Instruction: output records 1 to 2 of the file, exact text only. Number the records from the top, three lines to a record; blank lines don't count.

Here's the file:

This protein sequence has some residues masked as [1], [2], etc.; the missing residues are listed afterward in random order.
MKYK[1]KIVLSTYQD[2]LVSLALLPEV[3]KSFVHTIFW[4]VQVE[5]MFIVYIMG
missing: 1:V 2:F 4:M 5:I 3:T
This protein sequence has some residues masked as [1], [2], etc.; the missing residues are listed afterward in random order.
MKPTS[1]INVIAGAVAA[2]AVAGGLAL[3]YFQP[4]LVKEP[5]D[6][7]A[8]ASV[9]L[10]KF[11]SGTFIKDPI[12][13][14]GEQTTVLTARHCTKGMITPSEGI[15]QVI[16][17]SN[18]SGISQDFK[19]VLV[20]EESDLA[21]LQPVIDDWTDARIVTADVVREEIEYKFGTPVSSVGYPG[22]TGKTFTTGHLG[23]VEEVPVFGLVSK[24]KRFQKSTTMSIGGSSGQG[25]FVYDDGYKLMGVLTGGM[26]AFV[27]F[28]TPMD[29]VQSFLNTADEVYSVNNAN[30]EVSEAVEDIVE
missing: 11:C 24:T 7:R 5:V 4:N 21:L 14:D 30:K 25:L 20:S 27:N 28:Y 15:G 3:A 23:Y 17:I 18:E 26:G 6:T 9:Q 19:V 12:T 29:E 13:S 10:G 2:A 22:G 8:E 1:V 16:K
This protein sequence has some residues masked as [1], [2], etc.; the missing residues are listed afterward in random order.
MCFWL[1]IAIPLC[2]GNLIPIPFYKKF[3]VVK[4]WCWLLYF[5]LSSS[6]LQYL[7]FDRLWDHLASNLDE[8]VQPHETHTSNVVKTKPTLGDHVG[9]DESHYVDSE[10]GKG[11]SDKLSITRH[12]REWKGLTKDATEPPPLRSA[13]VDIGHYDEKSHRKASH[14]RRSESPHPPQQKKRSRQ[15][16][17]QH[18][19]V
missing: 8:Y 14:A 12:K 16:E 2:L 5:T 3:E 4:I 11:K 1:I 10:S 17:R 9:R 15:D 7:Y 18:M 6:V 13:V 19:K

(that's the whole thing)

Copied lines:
This protein sequence has some residues masked as [1], [2], etc.; the missing residues are listed afterward in random order.
MKYK[1]KIVLSTYQD[2]LVSLALLPEV[3]KSFVHTIFW[4]VQVE[5]MFIVYIMG
missing: 1:V 2:F 4:M 5:I 3:T
This protein sequence has some residues masked as [1], [2], etc.; the missing residues are listed afterward in random order.
MKPTS[1]INVIAGAVAA[2]AVAGGLAL[3]YFQP[4]LVKEP[5]D[6][7]A[8]ASV[9]L[10]KF[11]SGTFIKDPI[12][13][14]GEQTTVLTARHCTKGMITPSEGI[15]QVI[16][17]SN[18]SGISQDFK[19]VLV[20]EESDLA[21]LQPVIDDWTDARIVTADVVREEIEYKFGTPVSSVGYPG[22]TGKTFTTGHLG[23]VEEVPVFGLVSK[24]KRFQKSTTMSIGGSSGQG[25]FVYDDGYKLMGVLTGGM[26]AFV[27]F[28]TPMD[29]VQSFLNTADEVYSVNNAN[30]EVSEAVEDIVE
missing: 11:C 24:T 7:R 5:V 4:N 21:L 14:D 30:K 25:L 20:S 27:N 28:Y 15:G 3:A 23:Y 17:I 18:E 26:G 6:T 9:Q 19:V 12:T 29:E 13:S 10:G 2:A 22:G 8:E 1:V 16:K